(Literary Masterpieces, Critical Compilation)

The Rules of Engagement is narrated by Elizabeth Wetherall, a lonely woman whose life has mysteriously taken a wrong turn. This circumstance she shares with a lifelong friend, Betsy Newton. They also share the same first name and the same birthday, and Elizabeth comes to realize that Betsy was the one constant in her life, acting as a mirror, an alter ego, or a variation on her own baffling situation.

Elizabeth's empathic but ruthlessly honest consciousness envelops this story from the beginning to the end, providing illumination and insights which are the consequence of living a closely examined life. As she tells the reader a surprisingly suspenseful story of the complicated love triangle that secretly developed among herself, Betsy, and a charming philanderer, Elizabeth is capable of devastating insights, not only into her oldest friend but also into her own nature. Having been encouraged to develop a smiling, uncomplaining persona even in the face of her parents’ unhappy marriage and her own disappointing love life, Elizabeth has, as a result, become so self-contained and so used to concealment that she lives a life of almost total emotional isolation. Raised in a prosperous environment, Elizabeth satisfies her parents’ expectations by marrying a dull but successful older man, Digby Wetherall. Almost immediately afterward, she finds herself bored and lonely and establishes a pattern of long, aimless walks around London which she will follow for the rest of her life.

In desperation, Elizabeth takes as a lover her husband's stockbroker, the worldly Edmund Fairlie, who seems to feel no guilt at keeping a flat expressly for the purpose of sexual liaisons. The fairly long relationship he and Elizabeth sustain is not only without empathy or curiosity on his part but seems also to demonstrate a moral disengagement that Elizabeth finds increasingly disturbing. Realizing there has actually been no love in her life, despite having had a husband and a lover, Elizabeth ends her relationship with Edmund when her husband dies suddenly, as if each man were somehow a function of the other. She attempts to put her life back together by taking another lover, the recessive, lonely Nigel Ward.

With indications that Nigel may prove to be a second Digby, Elizabeth's waning interest in him is compounded by her realization that she has not recovered from her affair with Edmund, which left her with a legacy of regret and guilt and with a conviction that she is destined to wait for a true love that will never materialize. In addition to this disillusionment, she is haunted by the fear that her affair did real spiritual harm to herself and genuine damage to her marriage. These regrets and scruples, Elizabeth believes, make her a marginal figure in a society she sees as devoted to self-interest and self-satisfaction, to the exclusion of a morality now dismissed as having belonged to a previous generation. She begins to feel that her pangs of conscience are dismissed by the larger world as tiresome, unattractive, and irrelevant—and she begins to wonder if the world is not right and she is missing her chances at life.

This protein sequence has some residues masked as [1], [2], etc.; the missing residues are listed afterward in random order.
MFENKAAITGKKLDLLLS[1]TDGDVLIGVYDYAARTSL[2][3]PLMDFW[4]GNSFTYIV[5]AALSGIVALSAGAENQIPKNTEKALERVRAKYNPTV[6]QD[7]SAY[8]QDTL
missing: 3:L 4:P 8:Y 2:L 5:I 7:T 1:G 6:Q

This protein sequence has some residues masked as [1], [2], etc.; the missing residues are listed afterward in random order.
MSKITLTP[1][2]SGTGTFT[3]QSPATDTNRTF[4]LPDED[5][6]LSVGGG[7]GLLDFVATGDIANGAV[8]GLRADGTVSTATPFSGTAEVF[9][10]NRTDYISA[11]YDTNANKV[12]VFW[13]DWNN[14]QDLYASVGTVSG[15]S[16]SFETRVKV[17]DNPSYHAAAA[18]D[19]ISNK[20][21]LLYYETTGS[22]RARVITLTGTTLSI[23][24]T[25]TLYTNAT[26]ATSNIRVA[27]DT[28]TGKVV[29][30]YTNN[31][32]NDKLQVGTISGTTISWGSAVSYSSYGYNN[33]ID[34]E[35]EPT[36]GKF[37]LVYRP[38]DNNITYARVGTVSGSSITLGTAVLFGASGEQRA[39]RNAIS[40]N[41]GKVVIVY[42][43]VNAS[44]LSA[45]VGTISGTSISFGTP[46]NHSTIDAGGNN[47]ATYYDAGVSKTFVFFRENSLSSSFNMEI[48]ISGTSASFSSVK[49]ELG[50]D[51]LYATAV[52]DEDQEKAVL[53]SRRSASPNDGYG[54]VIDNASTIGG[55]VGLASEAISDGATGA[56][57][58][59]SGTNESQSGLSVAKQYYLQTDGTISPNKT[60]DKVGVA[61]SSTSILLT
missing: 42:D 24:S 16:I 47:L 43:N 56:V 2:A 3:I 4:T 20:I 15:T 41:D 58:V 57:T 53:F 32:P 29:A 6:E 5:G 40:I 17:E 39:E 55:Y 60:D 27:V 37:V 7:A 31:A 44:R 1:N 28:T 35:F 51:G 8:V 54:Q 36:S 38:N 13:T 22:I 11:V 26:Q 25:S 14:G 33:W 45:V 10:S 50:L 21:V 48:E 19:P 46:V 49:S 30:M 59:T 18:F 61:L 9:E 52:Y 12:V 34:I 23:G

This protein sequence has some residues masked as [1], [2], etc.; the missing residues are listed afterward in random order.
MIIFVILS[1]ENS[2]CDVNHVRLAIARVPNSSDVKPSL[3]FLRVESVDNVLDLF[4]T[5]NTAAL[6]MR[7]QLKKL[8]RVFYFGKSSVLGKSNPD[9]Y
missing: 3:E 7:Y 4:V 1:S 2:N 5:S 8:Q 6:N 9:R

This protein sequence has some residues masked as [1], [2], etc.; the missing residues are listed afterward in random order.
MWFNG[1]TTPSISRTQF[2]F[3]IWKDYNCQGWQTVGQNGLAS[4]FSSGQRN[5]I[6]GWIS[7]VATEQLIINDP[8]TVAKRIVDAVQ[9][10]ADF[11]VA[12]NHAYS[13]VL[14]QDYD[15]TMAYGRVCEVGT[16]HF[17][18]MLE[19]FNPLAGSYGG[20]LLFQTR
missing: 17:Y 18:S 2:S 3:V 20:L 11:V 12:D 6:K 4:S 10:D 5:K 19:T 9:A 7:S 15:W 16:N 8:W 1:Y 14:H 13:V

This theme has preoccupied author Anita Brookner quite often in her work—on one hand, she suggests, modern society is constituted of beautiful and selfish neo-pagans who pursue pleasure without regard to scruples or conscience. On the other hand are the saints and martyrs who perform good works for others or practice virtues increasingly deemed old-fashioned and ripe for exploitation.

The period in which Brookner claims this type of modernity came to fruition is exactly the time in which the major action of this novel is set: the 1980's. This decade exerts a subtle presence in the novel, so although The Rules of Engagement is essentially a psychological study, Brookner opens it up to a social context in which the prevailing view is that one should be free of all constraints and prohibitions. This libertarian spirit—associated in England with the rise of Prime Minister Margaret Thatcher—is that one Brookner suggests took over the whole of human behavior at this time. It is within this societal ambience that Edmund and his sophisticated wife, Constance, began to conduct themselves as if they were the favorites of the gods, immune from traditional moral precepts or obligations.

This sense of an entire society fragmenting into small units of personal self-interest meant, Elizabeth suggests, that women with more traditional values and expectations were increasingly demoralized. For instance, Edmund fails to see how his expectation that Elizabeth see herself as a free agent, without romantic yearnings,...

(The entire section is 1900 words.)